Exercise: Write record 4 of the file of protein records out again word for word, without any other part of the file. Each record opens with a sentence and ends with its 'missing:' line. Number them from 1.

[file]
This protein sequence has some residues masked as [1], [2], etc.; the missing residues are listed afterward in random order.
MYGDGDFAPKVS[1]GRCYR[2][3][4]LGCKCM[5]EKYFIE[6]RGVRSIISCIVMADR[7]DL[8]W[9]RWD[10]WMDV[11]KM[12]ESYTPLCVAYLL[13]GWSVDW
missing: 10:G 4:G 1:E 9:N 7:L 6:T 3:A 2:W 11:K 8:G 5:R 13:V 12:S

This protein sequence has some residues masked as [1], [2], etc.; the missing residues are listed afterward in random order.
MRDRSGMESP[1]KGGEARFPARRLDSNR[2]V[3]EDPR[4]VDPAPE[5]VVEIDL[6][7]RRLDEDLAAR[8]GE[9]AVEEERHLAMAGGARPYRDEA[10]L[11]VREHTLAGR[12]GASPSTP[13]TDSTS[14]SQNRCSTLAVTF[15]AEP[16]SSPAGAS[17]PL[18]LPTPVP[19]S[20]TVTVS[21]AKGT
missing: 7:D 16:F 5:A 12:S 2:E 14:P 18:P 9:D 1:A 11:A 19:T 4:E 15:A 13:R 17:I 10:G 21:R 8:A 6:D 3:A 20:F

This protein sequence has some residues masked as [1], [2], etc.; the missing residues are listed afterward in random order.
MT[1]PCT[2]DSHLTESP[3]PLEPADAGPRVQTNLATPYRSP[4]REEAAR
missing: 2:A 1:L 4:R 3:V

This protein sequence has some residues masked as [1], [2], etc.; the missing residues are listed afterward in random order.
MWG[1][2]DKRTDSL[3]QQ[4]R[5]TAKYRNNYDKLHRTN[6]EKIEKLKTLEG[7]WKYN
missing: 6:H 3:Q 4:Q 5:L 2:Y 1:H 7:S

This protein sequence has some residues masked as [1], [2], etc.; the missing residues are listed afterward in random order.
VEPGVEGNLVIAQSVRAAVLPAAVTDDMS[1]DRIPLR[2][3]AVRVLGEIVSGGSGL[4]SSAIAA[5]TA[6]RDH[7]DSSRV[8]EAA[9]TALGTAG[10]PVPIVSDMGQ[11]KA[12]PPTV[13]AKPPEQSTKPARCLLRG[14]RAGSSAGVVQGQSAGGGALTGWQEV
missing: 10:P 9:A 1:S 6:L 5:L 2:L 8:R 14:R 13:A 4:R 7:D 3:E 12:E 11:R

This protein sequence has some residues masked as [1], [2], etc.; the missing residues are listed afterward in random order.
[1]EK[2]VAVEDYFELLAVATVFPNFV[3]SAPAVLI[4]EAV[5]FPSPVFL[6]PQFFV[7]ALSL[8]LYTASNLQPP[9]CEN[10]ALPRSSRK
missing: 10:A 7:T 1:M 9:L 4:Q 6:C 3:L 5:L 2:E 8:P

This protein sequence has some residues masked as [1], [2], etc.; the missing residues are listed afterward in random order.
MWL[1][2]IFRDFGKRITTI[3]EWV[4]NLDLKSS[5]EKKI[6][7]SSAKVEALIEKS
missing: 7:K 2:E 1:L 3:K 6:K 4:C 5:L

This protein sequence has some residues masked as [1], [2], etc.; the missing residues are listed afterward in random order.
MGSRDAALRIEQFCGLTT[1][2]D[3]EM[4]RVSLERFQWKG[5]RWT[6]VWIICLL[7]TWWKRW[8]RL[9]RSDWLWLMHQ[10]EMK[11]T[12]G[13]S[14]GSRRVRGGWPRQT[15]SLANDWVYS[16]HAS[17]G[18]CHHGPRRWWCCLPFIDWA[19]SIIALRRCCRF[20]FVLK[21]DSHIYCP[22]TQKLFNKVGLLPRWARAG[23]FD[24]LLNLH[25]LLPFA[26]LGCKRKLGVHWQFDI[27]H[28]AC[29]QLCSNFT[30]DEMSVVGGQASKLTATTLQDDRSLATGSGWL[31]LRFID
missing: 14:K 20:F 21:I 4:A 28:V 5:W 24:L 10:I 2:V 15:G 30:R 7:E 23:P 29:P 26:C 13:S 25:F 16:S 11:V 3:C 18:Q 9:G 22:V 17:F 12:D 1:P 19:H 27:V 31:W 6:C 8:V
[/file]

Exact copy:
This protein sequence has some residues masked as [1], [2], etc.; the missing residues are listed afterward in random order.
MWG[1][2]DKRTDSL[3]QQ[4]R[5]TAKYRNNYDKLHRTN[6]EKIEKLKTLEG[7]WKYN
missing: 6:H 3:Q 4:Q 5:L 2:Y 1:H 7:S